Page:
“Where the rub­ber is go­ing to meet the road is what the [con­ven­tion] does [Tues­day],” said Den­hol­lan­der, who spoke about the Fe­bru­ary report Greear re­leased, which states that 10 churches were in dan­ger of be­ing ex­pelled from the de­nom­i­na­tion for mis­han­dling abuse.

Within days, seven of the churches were cleared by the con­ven­tion’s ex­ec­u­tive com­mit­tee as not need­ing any re­view, a de­ci­sion that Den­hol­lan­der said was ei­ther the re­sult of lead­ers be­ing “not qual­i­fied to make this de­ci­sion” or “an in­tent to un­der­mine what [Greear] had done.”

“There’s great skep­ti­cism in the survivor com­mu­nity about how the [con­ven­tion] is go­ing to have to turn [into ac­tion] these grand words that we are speak­ing,” Den­hol­lan­der said.

Su­san Codone, a Ge­or­gia col­lege pro­fes­sor and fel­low panel mem­ber, spoke for the first time pub­licly about sex­ual abuse she ex­pe­ri­enced from the age of 14 from a new youth pas­tor. Eigh­teen months into the abuse, Codone — afraid to tell her par­ents about what was hap­pen­ing to her — de­cided that she could trust the church’s lead pas­tor.

When Codone spoke with the pas­tor, she was blamed, pressed for details about the abuse, and later si­lenced un­der threat of death, she said. The youth pas­tor who abused her went on to serve churches in Birm­ing­ham, Ala., un­til his death in 2017, she said.

“When I look back on what’s hap­pened in our de­nom­i­na­tion over the 35 years since [the abuse] oc­curred, I don’t see a lot of change in how things are handled,” Codone said. “I don’t see a lot of change in how of­ten these things hap­pen.”

Panel mem­ber Beth Moore, au­thor and founder of Liv­ing Proof Min­istries in Hous­ton, likened the abuse she ex­pe­ri­enced from im­me­di­ate fam­ily mem­bers to that oc­cur­ring in the fam­ily she con­sid­ers the South­ern Bap­tist Con­ven­tion to be.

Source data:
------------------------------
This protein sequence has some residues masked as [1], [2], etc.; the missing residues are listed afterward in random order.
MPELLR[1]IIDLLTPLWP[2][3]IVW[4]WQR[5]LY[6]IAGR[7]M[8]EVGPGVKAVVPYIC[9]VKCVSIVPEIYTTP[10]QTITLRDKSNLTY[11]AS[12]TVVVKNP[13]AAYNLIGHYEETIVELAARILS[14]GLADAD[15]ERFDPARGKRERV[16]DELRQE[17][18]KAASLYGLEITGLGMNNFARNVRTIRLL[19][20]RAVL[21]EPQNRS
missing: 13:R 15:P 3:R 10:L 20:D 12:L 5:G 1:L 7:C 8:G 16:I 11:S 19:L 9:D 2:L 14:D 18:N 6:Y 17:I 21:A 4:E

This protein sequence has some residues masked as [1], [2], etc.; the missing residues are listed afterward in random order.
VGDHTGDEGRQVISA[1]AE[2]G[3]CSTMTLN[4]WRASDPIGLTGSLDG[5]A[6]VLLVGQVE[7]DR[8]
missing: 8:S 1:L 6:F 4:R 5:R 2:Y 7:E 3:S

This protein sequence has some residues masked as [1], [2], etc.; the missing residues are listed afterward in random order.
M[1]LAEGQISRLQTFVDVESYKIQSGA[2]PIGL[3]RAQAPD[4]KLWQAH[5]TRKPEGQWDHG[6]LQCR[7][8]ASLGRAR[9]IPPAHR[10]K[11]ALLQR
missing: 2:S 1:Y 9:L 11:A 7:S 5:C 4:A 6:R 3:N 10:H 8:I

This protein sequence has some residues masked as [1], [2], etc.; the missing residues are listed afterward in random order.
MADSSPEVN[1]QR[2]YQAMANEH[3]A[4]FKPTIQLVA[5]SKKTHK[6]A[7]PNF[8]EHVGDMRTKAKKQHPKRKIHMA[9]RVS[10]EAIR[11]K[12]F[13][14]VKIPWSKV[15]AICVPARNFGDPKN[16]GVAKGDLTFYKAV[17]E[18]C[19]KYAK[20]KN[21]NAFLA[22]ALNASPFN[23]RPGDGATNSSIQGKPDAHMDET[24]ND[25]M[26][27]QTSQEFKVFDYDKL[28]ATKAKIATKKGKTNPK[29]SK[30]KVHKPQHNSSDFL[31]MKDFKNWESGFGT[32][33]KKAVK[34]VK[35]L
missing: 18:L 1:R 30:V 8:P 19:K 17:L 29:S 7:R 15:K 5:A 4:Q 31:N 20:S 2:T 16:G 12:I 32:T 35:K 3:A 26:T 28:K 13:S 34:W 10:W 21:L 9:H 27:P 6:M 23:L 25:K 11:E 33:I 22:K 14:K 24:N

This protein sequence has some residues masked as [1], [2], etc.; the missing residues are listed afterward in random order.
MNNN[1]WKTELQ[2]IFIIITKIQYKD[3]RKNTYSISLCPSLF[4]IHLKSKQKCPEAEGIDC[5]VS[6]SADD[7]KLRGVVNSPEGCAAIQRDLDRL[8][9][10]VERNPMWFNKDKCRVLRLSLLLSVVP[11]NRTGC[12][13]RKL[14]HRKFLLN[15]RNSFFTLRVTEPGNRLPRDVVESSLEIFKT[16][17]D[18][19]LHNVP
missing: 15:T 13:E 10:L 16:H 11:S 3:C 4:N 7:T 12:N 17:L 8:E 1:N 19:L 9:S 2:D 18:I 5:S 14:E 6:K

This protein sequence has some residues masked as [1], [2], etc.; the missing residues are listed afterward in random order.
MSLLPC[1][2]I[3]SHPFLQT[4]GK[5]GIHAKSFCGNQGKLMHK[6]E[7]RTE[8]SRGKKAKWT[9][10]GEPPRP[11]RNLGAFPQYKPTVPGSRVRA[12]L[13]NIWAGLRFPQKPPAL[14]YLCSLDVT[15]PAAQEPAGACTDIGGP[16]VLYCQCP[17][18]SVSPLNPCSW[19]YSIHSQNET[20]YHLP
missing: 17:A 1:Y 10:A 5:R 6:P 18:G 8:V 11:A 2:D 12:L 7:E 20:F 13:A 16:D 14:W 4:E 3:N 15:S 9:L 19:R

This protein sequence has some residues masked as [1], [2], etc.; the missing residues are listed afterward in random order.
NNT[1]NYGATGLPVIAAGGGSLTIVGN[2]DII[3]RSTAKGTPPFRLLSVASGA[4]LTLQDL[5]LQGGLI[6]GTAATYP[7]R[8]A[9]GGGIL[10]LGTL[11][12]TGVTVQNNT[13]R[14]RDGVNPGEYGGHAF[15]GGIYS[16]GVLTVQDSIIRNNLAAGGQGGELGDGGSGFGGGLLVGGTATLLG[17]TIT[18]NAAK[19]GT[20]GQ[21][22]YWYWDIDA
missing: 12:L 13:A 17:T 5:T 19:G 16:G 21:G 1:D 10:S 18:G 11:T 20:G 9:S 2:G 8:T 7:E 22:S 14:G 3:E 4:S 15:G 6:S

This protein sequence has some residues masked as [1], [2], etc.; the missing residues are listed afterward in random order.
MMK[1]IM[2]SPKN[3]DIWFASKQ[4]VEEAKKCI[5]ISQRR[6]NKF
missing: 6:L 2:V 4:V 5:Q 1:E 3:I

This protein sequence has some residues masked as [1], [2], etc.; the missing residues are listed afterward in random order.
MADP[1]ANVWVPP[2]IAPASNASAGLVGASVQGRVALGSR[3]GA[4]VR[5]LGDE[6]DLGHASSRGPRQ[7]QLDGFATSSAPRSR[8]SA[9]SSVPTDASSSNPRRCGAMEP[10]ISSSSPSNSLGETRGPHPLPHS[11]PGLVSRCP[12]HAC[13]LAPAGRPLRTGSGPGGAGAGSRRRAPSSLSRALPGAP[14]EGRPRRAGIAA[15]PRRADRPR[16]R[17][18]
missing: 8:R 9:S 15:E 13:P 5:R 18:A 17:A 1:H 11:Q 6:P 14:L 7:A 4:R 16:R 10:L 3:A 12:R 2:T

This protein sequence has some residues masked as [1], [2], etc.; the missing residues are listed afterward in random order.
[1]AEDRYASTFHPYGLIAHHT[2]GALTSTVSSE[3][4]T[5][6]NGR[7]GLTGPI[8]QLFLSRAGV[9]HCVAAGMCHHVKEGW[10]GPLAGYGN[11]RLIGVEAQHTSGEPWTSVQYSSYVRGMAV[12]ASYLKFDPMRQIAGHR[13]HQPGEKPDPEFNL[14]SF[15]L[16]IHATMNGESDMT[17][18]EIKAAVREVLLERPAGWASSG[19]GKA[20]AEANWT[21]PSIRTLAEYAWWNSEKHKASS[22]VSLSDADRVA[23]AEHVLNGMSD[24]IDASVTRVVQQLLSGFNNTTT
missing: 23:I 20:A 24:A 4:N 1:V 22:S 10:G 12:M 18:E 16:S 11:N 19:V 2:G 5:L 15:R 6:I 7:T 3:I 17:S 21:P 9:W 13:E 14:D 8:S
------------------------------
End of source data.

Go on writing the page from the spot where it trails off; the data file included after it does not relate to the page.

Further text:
“Not ev­ery­body in [my] fam­ily was an abuser and not ev­ery­body was abused,” Moore said. But be­cause there was abuse in the fam­ily and there was an abuser in the fam­ily, she said, their whole fam­ily was sick.

“And what I want to say to my own fam­ily of South­ern Bap­tists [is], our fam­ily is sick … and it’s got to change. Maybe you’re not the abuser or the abused, but you’re in a fam­ily where it’s hap­pen­ing ram­pantly. Our fam­ily is sick; how do we get well?”

Arkansas Demo­crat-Gazette/FRANCISCA JONES

Rachael Den­hol­lan­der (sec­ond from left) speaks out on sex­ual abuse in the South­ern Bap­tist Church dur­ing a fo­rum Mon­day in Birm­ing­ham, Ala. At left is Phillip Bethancour­t, ex­ec­u­tive vice pres­i­dent of the Ethics and Re­li­gious Com­mis­sion, the church’s faith pol­icy arm. South­ern Bap­tist Con­ven­tion Pres­i­dent J.D. Greear (third from left) and Su­san Codone, a Birm­ing­ham na­tive who was abused as a teen by a pas­tor at her South­ern Bap­tist church, take part in the dis­cus­sion.